This is about valuing the creative potential in all of us, and trying to create room for it to ﬂourish. Each of us has the ability to be creative, even if this only exists in small amounts. Such skills can be enhanced and ampliﬁed by employing the relevant tools and techniques.
Holistic innovation and creativity – read my exclusive interview with Peter Cook of Human Dynamic which was originally posted on the Innovation Excellence forum. You can now read it by clicking on this link.
Peter asks questions such as ‘what innovation demons do you want to purge?’ and ‘what is the future of creative thinking?’. Peter’s love of rock n roll also mean that there is a musical reference. In this case you can listen to Something In The Air by ThunderClap Newman.
To have a shared understanding with one or more people it helps to understand that the map they use may not be the same map as you do.
Neuro-Linguistic Programming (NLP) practitioners tell us that even though we may believe other people are like us, the truth is that each of us has our own personal perception of the world. As human beings, we respond to people, situations, events and circumstances through our internal maps. Our maps can be likened to a camera lens filter. Every experience we have from the moment of birth to the present serve as filters through which we perceive current events and situations in our lives. These filters, or maps, influence our reactions and decision making in the here and now. Two people who share an experience will often notice significantly different things about that experience, respond differently and store different memories of the experience.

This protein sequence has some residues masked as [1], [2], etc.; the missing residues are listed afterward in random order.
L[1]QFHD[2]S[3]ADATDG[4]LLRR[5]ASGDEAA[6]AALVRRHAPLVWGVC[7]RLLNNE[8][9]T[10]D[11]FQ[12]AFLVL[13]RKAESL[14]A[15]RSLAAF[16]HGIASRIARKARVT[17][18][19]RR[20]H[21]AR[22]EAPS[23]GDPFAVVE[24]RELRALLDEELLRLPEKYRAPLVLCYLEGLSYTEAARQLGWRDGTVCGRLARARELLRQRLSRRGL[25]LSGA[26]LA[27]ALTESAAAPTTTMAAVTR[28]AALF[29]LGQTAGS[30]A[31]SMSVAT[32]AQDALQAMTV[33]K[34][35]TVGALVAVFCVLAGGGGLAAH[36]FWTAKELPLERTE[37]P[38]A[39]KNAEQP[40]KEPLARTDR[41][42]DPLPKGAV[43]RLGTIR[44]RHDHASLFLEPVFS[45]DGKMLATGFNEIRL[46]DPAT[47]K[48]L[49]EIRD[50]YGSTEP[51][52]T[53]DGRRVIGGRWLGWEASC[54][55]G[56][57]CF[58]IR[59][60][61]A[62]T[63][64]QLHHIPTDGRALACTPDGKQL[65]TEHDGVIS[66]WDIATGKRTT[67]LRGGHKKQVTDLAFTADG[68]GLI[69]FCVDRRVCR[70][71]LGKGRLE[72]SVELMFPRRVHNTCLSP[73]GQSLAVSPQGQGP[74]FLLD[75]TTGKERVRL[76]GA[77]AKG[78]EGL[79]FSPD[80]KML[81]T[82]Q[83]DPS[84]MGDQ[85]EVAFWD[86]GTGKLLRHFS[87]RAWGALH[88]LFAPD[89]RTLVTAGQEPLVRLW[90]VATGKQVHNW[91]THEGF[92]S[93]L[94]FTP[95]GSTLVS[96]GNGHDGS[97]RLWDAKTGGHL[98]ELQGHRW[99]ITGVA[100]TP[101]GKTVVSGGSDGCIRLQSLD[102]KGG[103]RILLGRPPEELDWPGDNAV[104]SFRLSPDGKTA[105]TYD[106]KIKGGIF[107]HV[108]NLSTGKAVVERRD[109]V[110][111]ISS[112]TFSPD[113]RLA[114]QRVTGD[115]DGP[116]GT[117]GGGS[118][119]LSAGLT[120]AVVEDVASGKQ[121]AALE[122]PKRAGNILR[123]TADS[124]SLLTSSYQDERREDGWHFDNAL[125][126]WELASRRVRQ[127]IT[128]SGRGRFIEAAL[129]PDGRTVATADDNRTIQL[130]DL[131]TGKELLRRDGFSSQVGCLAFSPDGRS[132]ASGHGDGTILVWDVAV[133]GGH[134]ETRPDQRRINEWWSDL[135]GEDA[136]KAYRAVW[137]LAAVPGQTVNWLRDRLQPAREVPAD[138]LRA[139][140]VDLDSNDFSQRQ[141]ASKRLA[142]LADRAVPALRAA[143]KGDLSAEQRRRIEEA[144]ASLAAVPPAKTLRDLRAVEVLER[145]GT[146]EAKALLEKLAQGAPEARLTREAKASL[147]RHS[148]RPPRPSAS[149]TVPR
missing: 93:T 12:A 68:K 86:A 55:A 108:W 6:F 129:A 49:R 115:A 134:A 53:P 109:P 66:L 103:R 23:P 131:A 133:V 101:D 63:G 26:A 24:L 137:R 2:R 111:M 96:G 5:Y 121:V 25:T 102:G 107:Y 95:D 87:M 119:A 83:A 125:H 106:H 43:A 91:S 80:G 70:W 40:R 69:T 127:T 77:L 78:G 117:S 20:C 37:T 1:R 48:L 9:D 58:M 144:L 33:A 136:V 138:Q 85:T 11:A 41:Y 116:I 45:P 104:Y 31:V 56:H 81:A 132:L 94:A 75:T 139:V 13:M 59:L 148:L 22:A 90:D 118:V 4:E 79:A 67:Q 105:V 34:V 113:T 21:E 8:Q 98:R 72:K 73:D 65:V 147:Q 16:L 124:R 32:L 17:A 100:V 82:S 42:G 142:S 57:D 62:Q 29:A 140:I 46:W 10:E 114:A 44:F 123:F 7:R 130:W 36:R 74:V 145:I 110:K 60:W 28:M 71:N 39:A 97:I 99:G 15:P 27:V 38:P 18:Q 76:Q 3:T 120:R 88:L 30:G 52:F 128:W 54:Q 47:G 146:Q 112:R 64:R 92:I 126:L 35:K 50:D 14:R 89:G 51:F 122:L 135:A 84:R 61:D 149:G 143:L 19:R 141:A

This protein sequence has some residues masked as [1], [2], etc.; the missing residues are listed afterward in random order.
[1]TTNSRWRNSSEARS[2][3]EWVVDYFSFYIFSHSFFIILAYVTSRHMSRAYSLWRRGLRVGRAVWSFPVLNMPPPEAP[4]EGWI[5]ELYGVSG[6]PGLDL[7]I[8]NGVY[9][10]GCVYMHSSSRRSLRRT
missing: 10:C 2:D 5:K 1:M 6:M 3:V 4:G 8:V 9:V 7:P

So NLP tells us that “the map is not the territory”, it is our individual interpretation of the territory. Great, NLP folks can tell us something useful, but how is this useful to us?
Being relatively new additions to the business leader’s toolkit, creativity and innovation are topics that inspire a huge number of articles and books to be written. Some of these contain insights and wise words but many are ‘how to’ books. Remember that these are ‘maps’, somebody else’s perception of what is happening/has happened in the past. Not only are many context specific but much information is often left out.
Many an innovation initiative has become de-railed because someone has read the book and failed to appreciate that it is not a step by step guide, a map that covers all eventualities. By all means buy more books and consult widely about the territory that you are entering. Also remember that as long as you have your wits about you, exploring can often be the best way to map out your own territory.
For the same reason, creative techniques should also be properly researched. Some such as visualisation can cause distress if used incorrectly and others can cause anger as well as not having the effects that you were anticipating.
Remember that to explore new territory you need to obtain or create a map especially when passing on knowledge to others. How often has the CEO’s speech been misinterpreted because employees do not share the same perception or vision of the company? Never forget that “the map is not the territory”.
Working with Aliens is just one of a series of techniques in which random stimuli are used and alternative viewpoints are adopted. It works best with well defined problems or where new products or services are being considered.